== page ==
Client: US Coast Guard
Location: Port Clarence, Alaska
Scope of Work:
- Decision Document
- CERCLA Compliance
- Land Divestiture
In 2020, with the help of Brice Engineering, 2,200 acres of land were duly returned to the 8,000 native Alaskans who comprise the Bering Straits Native Corporation (BSNC). As a part of its Alaska Native Settlement Claims Act (ANSCA) entitlement, BSNC had selected Point Clarence for reclamation in 1977. But the land was still in active use by the US Coast Guard (USCG) who owned and operated a long-range navigation station (LORSTA) at the site. When the Port Clarence LORSTA became obsolete, it was decommissioned in 2010, allowing BSNC to once again pursue the return of their native land.
ANCSA is one of three laws that govern the transfer of 45.7 million acres of aboriginal lands in Alaska. The Bureau of Land Management (BLM) administers the program under the Alaska Land Transfer Program—the biggest land transfer program in the country. To date, 96 percent of native Alaskan lands have been returned under ANCSA, leaving 1.8 million-acres yet to be settled. When the land became available in 2013, BSNC resubmitted its claim to the BLM. The next seven years proved to be a complex navigation of the environmental legalities that govern land divestiture from federal entities to non-federal entities, including compliance with Section 120(h) of the Comprehensive Environmental Response, Compensation, and Liability Act of 1980 (CERCLA).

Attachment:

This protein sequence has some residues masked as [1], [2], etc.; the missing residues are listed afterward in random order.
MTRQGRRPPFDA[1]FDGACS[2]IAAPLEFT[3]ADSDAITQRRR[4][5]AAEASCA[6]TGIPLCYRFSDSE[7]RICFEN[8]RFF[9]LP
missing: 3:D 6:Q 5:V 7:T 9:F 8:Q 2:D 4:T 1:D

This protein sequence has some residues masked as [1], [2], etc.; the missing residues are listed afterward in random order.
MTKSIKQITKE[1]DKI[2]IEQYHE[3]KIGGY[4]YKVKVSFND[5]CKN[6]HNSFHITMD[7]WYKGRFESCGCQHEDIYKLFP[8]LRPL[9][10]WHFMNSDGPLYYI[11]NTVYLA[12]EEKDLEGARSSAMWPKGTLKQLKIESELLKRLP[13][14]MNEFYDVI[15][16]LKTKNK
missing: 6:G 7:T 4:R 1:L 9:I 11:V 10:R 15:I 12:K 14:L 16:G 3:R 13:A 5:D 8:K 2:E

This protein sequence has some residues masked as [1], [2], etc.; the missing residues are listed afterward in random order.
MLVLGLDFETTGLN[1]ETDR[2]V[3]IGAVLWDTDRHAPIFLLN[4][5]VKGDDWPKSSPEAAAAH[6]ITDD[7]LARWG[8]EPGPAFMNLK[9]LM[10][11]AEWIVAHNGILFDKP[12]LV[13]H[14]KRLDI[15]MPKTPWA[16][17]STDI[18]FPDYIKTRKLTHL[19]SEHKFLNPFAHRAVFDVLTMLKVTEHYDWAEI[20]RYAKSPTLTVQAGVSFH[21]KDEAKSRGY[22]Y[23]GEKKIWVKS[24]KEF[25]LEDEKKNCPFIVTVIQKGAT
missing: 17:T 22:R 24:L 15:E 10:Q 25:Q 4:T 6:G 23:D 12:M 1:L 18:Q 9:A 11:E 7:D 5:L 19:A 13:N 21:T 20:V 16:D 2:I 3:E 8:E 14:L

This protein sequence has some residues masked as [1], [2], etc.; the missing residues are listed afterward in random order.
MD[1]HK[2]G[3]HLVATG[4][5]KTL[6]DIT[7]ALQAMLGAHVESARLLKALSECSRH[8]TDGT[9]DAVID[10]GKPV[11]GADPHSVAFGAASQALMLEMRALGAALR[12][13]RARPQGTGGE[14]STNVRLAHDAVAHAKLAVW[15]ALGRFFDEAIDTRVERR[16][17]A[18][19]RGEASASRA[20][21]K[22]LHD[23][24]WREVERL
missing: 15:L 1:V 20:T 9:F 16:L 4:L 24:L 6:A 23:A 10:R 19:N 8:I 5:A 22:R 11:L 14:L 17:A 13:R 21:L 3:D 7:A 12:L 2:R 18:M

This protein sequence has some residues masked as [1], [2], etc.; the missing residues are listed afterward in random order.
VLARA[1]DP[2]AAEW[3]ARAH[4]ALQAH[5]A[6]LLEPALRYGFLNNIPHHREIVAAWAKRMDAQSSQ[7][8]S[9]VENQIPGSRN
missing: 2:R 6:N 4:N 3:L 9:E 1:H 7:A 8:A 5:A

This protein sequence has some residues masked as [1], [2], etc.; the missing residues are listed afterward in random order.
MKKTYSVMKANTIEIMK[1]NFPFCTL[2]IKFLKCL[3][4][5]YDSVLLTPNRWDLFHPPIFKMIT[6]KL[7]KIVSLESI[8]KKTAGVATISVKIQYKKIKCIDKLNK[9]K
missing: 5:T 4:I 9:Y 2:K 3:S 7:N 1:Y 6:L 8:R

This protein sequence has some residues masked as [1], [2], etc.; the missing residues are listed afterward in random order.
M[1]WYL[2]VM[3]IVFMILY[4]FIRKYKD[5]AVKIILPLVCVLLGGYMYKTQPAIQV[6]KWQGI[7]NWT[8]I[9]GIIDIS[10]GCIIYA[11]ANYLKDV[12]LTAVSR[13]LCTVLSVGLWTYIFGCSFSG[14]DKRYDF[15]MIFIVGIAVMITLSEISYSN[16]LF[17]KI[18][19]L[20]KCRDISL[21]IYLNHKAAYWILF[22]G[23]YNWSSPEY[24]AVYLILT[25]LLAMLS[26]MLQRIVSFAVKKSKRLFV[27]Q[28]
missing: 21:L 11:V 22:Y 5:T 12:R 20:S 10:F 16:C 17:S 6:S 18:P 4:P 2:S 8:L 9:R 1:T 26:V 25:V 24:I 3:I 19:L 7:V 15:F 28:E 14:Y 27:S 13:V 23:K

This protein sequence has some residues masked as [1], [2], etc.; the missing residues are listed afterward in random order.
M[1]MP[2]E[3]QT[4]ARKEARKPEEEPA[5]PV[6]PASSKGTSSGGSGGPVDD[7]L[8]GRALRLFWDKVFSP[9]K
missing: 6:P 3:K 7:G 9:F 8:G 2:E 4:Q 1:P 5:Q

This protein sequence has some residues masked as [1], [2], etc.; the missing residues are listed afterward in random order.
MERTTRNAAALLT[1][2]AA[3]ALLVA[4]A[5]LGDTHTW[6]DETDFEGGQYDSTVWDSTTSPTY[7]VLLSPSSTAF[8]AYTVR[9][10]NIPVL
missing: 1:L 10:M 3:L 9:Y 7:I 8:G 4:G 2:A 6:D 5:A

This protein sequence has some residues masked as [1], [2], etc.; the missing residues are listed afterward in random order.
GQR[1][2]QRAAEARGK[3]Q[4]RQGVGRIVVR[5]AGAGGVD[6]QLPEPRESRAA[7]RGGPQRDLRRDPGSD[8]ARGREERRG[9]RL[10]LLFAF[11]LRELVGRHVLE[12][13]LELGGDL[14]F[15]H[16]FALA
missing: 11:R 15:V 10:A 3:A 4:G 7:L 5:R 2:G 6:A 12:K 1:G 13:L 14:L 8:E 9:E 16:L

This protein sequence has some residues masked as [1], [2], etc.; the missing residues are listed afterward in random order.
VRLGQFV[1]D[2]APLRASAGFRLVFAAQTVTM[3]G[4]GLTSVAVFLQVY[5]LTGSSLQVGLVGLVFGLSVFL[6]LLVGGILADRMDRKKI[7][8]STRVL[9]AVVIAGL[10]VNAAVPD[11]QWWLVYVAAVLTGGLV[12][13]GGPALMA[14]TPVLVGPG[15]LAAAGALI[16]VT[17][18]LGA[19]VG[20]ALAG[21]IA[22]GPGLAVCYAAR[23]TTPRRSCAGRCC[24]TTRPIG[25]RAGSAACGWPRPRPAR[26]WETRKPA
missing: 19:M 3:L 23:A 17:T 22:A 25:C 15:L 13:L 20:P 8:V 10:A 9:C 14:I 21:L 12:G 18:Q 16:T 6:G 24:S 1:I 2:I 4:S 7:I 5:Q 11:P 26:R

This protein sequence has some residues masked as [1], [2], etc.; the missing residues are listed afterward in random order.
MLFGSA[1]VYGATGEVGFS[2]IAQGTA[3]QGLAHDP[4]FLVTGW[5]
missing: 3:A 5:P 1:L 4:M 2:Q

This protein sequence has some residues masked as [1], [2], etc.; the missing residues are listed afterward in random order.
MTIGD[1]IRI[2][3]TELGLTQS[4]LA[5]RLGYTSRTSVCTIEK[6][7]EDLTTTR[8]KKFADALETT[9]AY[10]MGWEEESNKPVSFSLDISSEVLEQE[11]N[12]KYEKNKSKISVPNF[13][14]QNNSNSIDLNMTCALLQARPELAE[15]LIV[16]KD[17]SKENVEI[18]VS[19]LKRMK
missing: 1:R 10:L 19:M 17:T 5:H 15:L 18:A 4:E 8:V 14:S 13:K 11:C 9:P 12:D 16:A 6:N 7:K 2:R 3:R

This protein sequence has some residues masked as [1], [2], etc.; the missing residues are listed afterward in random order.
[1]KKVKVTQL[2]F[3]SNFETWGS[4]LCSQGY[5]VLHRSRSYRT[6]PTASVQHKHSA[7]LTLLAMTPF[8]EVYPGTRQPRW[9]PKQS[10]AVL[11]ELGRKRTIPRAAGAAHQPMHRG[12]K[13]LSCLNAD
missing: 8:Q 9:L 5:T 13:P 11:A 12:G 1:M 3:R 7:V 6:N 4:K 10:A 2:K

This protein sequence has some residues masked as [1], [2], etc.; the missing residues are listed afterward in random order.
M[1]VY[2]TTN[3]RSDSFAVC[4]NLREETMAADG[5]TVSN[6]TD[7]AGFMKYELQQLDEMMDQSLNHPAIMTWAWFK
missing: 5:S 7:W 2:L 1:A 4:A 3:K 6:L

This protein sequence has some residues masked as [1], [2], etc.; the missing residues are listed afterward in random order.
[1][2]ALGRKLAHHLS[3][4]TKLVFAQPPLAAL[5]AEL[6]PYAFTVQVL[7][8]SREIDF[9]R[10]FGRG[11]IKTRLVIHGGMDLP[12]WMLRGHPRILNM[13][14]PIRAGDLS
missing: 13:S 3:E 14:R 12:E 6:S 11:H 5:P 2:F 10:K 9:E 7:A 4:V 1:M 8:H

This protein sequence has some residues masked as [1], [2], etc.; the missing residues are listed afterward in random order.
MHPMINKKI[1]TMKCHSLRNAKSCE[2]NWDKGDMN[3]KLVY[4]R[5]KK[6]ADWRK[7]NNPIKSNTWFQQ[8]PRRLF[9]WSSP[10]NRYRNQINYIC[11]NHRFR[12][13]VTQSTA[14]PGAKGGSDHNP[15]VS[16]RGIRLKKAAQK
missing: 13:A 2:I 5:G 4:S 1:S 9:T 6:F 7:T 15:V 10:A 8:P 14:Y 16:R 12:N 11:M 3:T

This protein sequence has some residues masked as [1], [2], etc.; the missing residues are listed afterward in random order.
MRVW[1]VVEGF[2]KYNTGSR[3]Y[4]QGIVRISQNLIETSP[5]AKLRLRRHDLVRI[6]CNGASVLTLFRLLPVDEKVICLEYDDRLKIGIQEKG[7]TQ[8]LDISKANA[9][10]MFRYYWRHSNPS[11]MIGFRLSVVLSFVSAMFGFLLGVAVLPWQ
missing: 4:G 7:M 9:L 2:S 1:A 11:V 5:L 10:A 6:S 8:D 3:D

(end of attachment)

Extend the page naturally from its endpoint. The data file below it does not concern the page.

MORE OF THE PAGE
The USCG contracted Brice Engineering in 2018 to address these final environmental requirements, making the long-awaited divestiture imminent. Working under the leadership of USCG Commander Nathan Rumsey, BENG was tasked with supporting the divestiture as a third-party facilitator to conduct regular meetings and successfully kept a cadre of diverse stakeholders focused on the end goal. By June 2020 amid the coronavirus pandemic, a signing ceremony was held via teleconference, marking the official return of lands to the Native Alaskans of the BSNC.